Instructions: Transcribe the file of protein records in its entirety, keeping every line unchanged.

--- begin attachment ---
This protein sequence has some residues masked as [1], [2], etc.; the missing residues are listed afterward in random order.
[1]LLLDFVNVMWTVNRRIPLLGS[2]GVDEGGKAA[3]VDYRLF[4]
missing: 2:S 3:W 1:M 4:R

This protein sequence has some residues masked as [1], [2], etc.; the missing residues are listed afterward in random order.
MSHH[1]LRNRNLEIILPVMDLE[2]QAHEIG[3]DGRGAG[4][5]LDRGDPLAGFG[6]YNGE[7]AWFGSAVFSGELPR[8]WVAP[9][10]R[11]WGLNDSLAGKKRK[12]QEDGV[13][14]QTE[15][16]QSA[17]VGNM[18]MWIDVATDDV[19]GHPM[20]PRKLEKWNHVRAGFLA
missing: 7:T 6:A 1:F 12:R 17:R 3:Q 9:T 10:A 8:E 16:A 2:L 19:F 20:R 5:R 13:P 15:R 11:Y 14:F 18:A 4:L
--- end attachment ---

This protein sequence has some residues masked as [1], [2], etc.; the missing residues are listed afterward in random order.
[1]LLLDFVNVMWTVNRRIPLLGS[2]GVDEGGKAA[3]VDYRLF[4]
missing: 2:S 3:W 1:M 4:R

This protein sequence has some residues masked as [1], [2], etc.; the missing residues are listed afterward in random order.
MSHH[1]LRNRNLEIILPVMDLE[2]QAHEIG[3]DGRGAG[4][5]LDRGDPLAGFG[6]YNGE[7]AWFGSAVFSGELPR[8]WVAP[9][10]R[11]WGLNDSLAGKKRK[12]QEDGV[13][14]QTE[15][16]QSA[17]VGNM[18]MWIDVATDDV[19]GHPM[20]PRKLEKWNHVRAGFLA
missing: 7:T 6:A 1:F 12:R 17:R 3:Q 9:T 10:A 8:E 16:A 2:L 19:F 20:R 5:R 13:P 15:R 11:Y 14:F 18:A 4:L